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What Does An Octopus Feel Like?

Squishy, velvety, slippery, but muscle-y—these are all accurate ways to describe how an octopus feels to the human touch. Read on to get a better sense of the answer as to what does an octopus feel like. We’ll also find out WHY an octopus feels the way it does!

Giant Pacific Octopus GIF by Monterey Bay Aquarium - Find & Share on GIPHY
By: Monterey Bay Aquarium

If you touch an octopus, it will feel … *drum roll please*

Soft! Squishy! A little bit slimy! Kind of velvety! But also strong! And muscular! This combo may sound unlikely, but it’ll make more sense once you understand why octopuses feel this way.

An octopus’s body is mostly soft (that’s how they squeeze itself through rock crevices) and is covered in mucus, which may give it a slimy feel! But, don’t confuse soft and squishy with weak. On the contrary, octopus arms (and their suckers) are very strong.

Octopuses don’t have bones, and they don’t need them, either! But they do have muscles—many muscles, especially in those eight amazing arms (and everywhere else, too!). An octopus’s arms can go from floppy to rigid in an instant thanks to its unique skeleton.

Instead of rigid bones for support and movement, the octopus’s skeleton is made up of structures called muscular hydrostats, which consist of densely packed muscles and connective tissue fibers (no bones!). 

Octopuses control the pressure inside their bodies (and suckers) using these muscular hydrostats, similar to the way a human tongue works and how an elephant’s trunk works. No bones, all muscle. 

By: MBARI

🐙 Fun Fact 🐙

The Giant Pacific Octopus has suckers that are capable of holding up to 35 pounds! With more than 2,000 suckers per arm, that’s a lot of sucker-ing power.

Read all about octopus suckers here!

OctoNation Founder Warren Carlyle Meeting a Giant Pacific Octopus!

It’s a family thing

As for those soft cephalopod bodies, it runs in the family.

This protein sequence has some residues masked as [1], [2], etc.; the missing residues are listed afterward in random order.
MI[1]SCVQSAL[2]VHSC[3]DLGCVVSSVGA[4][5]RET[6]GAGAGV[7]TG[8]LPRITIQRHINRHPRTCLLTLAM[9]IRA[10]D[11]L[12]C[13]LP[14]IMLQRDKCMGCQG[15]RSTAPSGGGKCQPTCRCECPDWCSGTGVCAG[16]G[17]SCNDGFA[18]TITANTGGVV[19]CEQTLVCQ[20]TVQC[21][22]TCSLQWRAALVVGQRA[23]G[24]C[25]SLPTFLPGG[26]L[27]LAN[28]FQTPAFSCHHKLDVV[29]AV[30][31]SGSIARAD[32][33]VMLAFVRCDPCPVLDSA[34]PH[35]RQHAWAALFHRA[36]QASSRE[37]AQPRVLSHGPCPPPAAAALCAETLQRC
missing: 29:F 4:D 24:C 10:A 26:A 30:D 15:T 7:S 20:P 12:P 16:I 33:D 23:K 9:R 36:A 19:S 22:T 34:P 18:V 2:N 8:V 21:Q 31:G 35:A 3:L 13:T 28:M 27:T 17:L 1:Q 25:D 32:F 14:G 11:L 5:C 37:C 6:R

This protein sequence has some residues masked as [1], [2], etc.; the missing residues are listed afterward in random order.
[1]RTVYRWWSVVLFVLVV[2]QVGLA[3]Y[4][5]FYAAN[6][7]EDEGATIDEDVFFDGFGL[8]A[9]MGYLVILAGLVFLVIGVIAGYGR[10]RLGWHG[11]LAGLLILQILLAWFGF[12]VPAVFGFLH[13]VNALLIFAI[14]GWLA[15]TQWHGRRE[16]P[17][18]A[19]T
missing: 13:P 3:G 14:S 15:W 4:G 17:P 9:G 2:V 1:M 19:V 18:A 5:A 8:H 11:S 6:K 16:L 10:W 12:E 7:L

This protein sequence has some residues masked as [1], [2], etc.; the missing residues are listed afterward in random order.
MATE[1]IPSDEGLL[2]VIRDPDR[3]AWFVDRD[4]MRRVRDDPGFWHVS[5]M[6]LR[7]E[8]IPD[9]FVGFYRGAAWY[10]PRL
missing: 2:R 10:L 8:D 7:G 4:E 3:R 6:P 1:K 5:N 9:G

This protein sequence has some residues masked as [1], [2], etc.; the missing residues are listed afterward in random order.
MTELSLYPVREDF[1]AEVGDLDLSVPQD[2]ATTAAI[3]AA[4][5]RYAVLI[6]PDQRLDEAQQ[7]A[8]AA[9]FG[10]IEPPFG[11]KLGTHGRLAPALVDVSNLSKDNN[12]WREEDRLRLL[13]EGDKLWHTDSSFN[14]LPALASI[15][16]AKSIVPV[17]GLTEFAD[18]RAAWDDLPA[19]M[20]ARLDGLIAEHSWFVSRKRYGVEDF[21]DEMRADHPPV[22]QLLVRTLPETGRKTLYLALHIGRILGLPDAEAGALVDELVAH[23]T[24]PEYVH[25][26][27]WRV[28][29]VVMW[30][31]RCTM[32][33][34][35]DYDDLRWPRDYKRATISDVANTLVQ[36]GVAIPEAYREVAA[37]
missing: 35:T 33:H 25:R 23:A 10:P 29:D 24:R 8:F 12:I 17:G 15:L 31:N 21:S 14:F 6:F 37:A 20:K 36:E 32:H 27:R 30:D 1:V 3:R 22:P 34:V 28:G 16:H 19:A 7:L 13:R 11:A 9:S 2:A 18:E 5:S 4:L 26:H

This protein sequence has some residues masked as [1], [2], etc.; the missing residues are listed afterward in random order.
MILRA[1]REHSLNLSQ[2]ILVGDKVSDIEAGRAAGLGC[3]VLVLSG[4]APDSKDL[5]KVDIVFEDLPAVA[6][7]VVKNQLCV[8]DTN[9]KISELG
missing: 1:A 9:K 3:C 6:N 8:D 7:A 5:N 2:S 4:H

Octopuses are mollusks, like snails, slugs, oysters, and clams. Many mollusks have hard outer shells to protect their soft bodies, but not octopuses! Ancient octopuses and squids had shells, though.

Research suggests these animals slowly lost their shells during the Jurassic and Cretaceous periods (66 to 200 million years ago). 

Octopus relatives like cuttlefishes and squids have a bit of internal shell leftover from their ancestors’ body plans. In cuttlefish, it’s called the cuttlebone, and in squid, it’s called the pen or gladius. Cirrate octopuses also have an internal shell, which helps support their swimming fins.

🐙 Fun Fact 🐙

Chambered nautiluses are the only modern cephalopods with outer shells. They don’t need the same defenses other cephalopods have because they have this outer layer of defense. For instance, nautiluses don’t release ink.

Nautilus by: Manuae

Can you feel it?

If you’ve read this all the way to the end, you can now imagine what an octopus feels like. Hopefully, the combination of squishy and muscle-y no longer seems strange to you at all!

If you enjoyed this post, check out our other awesome octopus FAQs!

Big ol' squishy puppy dog!Groot misses ya Avani <3 <3 <3

Posted by Warren K Carlyle IV on Tuesday, November 9, 2021

If you want to educate yourself some more about all sorts of different cephalopods, take a look at our encyclopedia. Or, what we call it, our Octopedia!

Connect with other octopus lovers via the OctoNation Facebook group, OctopusFanClub.com! Make sure to follow us on Facebook and Instagram to keep up to date with the conservation, education, and ongoing research of cephalopods.

Click here to Adopt an Octopus!

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